When the quadratic model was used, the rates for attainment of maximum size ranged from 138 to 153 kg ha-1 of potassium. Several researchers have reported increased fruit size due to K fertilization (Neilsen et al., 1998; Daugaard & Grauslund, 2000; Neilsen et al., 2000; Hunsche et al., 2003). The efflux of sucrose to the apoplast is facilitated by K availability, which increases sugar translocation to sink tissues, promoting their growth (Taiz & Zeiger, 2004). Thus, when the goal on nutrition management is producing large fruits, K fertilization is more effective than N.

Symptoms of Deficiency

Visual symptoms of K deficiency in leaves started in 2001/2002 in no K fertilized treatments when levels of exchangeable K in the soil were lower than 60 mg dm-3. This value is similar to those obtained by Neilsen et al. (1998; 2000), for coarse-textured soils in Canada. However, for soils from Vacaria, Southern Brazil, symptoms of K deficiency appeared when K exchangeable content in soil was less than 45 mg dm-3 (Ernani et al., 2002). The higher threshold value observed in São Joaquim relative to soils in Vacaria/RS is probably related to the shallow depth of the soil in the former region, which limits the root system development and consequently, the ability to absorb water and nutrients.

Chemical analyses of fruit

Nitrogen concentration of fresh fruit flesh showed a linear increase in 2006, with increased rate of N application, and a quadratic response up to 162 kg ha-1 and 194 kg ha-1, in the 2003 and 2004 growing seasons, respectively (Figure 1), in agreement with Raese & Drake (1997) and Dris et al. (1999). In 2006, N contents in fruit were higher than those obtained in the previous years. This can be ascribed to potentially beneficial climate factors as precipitation and temperature which are involved in organic matter mineralization, N absorption by the plant, and N-fertilizer recovery. A larger N reserve, as a result of lower yield in the two previous growing seasons, could also have contributed to the greater N fruit levels in 2006. The decrease in fruit Ca concentration promoted by N addition in 2004 and 2006 years (Figure 2) could be related to greater branch and leaf development stimulated by N in these years (data not shown). Nitrogen promotes vegetative growth which drives more Ca to the leaves either because the new growth needs more Ca or because increasing leaf transpiration reduces xylem flow to the fruit (Taiz & Zeiger, 2004).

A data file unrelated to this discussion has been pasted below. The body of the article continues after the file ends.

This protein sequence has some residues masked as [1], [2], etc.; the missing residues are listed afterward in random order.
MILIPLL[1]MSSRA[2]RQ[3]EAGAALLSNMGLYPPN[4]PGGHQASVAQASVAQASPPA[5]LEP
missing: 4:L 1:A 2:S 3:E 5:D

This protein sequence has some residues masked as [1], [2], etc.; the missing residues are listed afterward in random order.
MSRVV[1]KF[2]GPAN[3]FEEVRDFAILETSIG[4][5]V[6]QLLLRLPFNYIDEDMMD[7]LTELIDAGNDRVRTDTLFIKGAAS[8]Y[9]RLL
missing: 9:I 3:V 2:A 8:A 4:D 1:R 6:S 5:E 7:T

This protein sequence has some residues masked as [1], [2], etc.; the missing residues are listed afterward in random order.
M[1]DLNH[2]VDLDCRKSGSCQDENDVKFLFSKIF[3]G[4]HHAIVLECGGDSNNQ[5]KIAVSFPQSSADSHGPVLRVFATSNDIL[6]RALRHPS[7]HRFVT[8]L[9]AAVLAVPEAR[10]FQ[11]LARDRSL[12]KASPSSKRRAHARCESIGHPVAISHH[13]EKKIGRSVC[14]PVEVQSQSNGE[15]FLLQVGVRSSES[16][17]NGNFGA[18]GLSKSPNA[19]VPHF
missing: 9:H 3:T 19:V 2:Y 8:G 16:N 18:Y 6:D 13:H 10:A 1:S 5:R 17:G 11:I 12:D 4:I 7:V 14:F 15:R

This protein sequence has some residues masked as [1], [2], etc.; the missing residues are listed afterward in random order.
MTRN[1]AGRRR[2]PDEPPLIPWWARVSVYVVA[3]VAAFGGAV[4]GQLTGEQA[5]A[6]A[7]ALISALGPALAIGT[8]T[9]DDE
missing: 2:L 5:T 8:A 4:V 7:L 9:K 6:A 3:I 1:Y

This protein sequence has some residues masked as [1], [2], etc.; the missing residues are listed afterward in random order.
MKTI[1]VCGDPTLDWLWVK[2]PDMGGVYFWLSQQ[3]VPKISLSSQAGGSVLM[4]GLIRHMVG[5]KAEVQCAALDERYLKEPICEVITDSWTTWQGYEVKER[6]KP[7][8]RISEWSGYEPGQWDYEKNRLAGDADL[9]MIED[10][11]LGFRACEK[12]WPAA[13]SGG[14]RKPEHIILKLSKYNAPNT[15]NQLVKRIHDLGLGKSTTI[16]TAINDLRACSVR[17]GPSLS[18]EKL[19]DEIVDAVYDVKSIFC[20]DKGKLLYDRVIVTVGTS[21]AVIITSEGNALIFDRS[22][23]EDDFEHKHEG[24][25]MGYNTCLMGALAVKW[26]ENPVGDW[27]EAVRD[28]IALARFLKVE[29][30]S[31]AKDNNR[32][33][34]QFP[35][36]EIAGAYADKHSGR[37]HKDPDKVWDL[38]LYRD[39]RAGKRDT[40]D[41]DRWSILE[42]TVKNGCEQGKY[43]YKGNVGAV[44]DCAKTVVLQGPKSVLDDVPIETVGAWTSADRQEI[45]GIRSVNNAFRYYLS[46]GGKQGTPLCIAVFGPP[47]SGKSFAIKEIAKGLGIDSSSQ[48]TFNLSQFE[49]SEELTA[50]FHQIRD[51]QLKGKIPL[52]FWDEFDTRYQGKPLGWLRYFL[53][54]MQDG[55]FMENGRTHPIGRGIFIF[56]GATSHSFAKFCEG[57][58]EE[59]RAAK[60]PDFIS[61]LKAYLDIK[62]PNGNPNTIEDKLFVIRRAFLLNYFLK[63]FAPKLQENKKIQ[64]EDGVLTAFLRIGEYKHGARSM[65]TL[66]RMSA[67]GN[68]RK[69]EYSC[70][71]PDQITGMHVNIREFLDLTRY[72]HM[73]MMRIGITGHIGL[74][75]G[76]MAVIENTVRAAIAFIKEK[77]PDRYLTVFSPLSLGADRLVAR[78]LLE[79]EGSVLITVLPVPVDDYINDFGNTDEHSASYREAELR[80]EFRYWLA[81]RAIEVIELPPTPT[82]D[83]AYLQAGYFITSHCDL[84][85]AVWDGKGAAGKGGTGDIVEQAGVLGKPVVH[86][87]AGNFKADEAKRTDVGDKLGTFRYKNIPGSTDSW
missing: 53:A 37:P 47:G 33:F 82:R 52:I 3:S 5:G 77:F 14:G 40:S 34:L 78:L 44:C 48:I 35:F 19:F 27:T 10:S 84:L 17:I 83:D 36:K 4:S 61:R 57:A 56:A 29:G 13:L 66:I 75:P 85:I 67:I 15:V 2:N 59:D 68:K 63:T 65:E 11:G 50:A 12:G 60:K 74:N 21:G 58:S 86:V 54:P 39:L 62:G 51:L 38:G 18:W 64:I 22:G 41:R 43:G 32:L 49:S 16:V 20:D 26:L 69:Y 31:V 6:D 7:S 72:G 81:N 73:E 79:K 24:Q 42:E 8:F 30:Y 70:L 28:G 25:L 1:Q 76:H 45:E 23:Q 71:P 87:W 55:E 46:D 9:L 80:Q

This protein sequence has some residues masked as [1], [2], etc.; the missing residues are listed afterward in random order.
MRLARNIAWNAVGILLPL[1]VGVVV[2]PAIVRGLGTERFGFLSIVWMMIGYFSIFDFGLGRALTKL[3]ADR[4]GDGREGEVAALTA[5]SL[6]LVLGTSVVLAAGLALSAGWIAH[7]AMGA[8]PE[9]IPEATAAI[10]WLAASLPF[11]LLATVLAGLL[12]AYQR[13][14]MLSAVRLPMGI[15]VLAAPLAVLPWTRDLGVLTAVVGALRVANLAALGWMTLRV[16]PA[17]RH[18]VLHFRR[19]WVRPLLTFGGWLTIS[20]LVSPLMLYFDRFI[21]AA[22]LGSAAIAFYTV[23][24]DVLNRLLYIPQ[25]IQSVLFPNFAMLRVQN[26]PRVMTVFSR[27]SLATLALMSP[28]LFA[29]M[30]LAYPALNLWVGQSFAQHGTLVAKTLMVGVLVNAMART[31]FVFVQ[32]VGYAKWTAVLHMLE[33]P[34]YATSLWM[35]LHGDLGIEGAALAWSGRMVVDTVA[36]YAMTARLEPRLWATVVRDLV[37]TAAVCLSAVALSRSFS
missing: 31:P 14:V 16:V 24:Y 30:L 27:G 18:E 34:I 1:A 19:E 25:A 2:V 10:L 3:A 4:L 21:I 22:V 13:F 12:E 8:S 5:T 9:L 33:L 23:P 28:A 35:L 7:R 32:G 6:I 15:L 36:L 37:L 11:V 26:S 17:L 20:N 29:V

The decrease in Ca concentration and increase in N concentration in the fruit (Figures 1 and 2) increased fruit N:Ca ratios (Figure 3). Nevertheless, only in 2006, when N concentration in the fruit was relatively high, did the Ca:N ratios slightly exceed the critical value of 10:1, as recognized by Suzuki & Basso (2002), for optimum storage potential. Dris et al. (1999), evaluating the N and Ca effect on the nutrition of six apple cultivars, observed a greater variation in N:Ca ratios in leaves than in fruit, and obtained values between 5 and 16 in fruit, depending upon the cultivar or year of evaluation.



The fruit K concentration increased in a linear fashion with increasing K rates, as averaged over three evaluated growing seasons (Figure 4). On average, applications of 100 kg ha-1 of K2O increased fruit K concentration in 18% or 168 mg kg-1. In similar research conducted in Vacaria-RS, Brazil, Hunsche et al. (2003) evaluated the effect of the annual application of rates up to 300 kg ha-1 of K2O, during nine years and they observed that K concentration in fruit increased, but Ca and Mg concentration remained unchanged. However, in this present research, K application also reduced Ca concentration in fruit in two of the three evaluated growing seasons (Figure 5), but without affecting Mg concentration (data not shown). The yield variability between the researches could be the main factor for obtaining these different results in Ca fruit concentration. In the present research the trees had a lighter crop load when compared with that conducted by Hunsche et al. (2003). Light cropping trees tend to produce large fruit which have low Ca concentration (Wargo et al., 2003; Ferguson & Watkins, 1992).